That certainly seems to fit reports from the field - and it would neatly sidestep the central military-political problem created by conventional anti-poppy efforts, while providing a boost for programs aimed at a farmer-centric approach to counterinsurgency.
Well, well, isn't that convenient? Then again...
The fungus is found in India, Nepal, and Pakistan, so it could be natural. Especially given the Taliban's kick-up of cross-border people flows who handle poppies on both side of the border.
On the other hand, it could also be introduced; the American strategy does indeed seem to quietly revolve around sitting on the poppy growers in Helmland, per Staretgy Page's "This Is The Plan". On the contra side, George W. Bush reportedly considered using pleospora in Afghanistan, but firmly rejected it. It's possible that Obama has decided to use biological warfare, I suppose, and the recent outbreak reflects that.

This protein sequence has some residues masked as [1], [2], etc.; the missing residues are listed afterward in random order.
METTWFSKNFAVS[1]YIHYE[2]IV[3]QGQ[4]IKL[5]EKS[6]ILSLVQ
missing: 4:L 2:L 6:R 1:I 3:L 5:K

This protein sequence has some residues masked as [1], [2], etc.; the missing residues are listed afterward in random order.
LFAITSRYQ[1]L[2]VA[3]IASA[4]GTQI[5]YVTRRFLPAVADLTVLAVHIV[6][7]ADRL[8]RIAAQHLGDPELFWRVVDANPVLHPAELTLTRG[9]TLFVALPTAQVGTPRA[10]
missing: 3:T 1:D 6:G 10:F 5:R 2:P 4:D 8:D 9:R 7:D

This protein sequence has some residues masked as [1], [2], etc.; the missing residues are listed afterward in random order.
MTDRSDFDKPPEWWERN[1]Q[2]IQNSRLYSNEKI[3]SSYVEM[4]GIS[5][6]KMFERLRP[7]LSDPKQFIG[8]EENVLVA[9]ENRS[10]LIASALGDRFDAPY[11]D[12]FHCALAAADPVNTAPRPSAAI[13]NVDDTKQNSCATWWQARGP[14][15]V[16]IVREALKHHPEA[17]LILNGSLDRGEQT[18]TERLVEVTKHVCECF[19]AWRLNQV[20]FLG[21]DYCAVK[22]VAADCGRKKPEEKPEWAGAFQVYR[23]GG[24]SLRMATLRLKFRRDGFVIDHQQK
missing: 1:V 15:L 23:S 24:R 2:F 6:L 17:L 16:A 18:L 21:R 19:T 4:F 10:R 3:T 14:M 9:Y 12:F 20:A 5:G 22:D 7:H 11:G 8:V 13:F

But how would we know?
That's the thing with biological attacks. Unless you're dealing with clearly unnatural mutations, like chimera viruses, you can't be sure it isn't natural. It doesn't take many people to implement. And even if it clearly isn't natural, you can't usually tell where it's from with any certainty.
Something to contemplate, as we face a religion for whom suicide-murder attacks on civilians have become, among many, the highest moral example. The pushback created in places like Iraq, where they were forced to engage and endanger their own co-religionists on a regular basis, has blunted that thirst - but not removed it. The Islamic civil war for the religion's soul continues. The winning side is very much in doubt. And the clock of falling technology curves still ticks....